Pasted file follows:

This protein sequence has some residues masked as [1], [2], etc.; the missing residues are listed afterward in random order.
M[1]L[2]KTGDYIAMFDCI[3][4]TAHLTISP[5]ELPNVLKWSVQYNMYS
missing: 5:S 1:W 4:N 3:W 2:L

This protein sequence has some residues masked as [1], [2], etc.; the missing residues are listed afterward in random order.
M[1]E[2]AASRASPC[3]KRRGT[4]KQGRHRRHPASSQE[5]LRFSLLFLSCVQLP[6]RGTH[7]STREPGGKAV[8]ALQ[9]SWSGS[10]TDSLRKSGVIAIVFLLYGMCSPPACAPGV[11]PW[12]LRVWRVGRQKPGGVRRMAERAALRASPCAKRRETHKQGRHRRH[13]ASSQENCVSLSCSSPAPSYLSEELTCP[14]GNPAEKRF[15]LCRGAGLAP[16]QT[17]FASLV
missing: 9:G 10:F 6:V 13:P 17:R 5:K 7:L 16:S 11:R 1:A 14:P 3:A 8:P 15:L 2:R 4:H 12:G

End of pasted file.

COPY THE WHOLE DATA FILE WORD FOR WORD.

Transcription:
This protein sequence has some residues masked as [1], [2], etc.; the missing residues are listed afterward in random order.
M[1]L[2]KTGDYIAMFDCI[3][4]TAHLTISP[5]ELPNVLKWSVQYNMYS
missing: 5:S 1:W 4:N 3:W 2:L

This protein sequence has some residues masked as [1], [2], etc.; the missing residues are listed afterward in random order.
M[1]E[2]AASRASPC[3]KRRGT[4]KQGRHRRHPASSQE[5]LRFSLLFLSCVQLP[6]RGTH[7]STREPGGKAV[8]ALQ[9]SWSGS[10]TDSLRKSGVIAIVFLLYGMCSPPACAPGV[11]PW[12]LRVWRVGRQKPGGVRRMAERAALRASPCAKRRETHKQGRHRRH[13]ASSQENCVSLSCSSPAPSYLSEELTCP[14]GNPAEKRF[15]LCRGAGLAP[16]QT[17]FASLV
missing: 9:G 10:F 6:V 13:P 17:R 5:K 7:L 16:S 11:R 1:A 14:P 3:A 8:P 15:L 2:R 4:H 12:G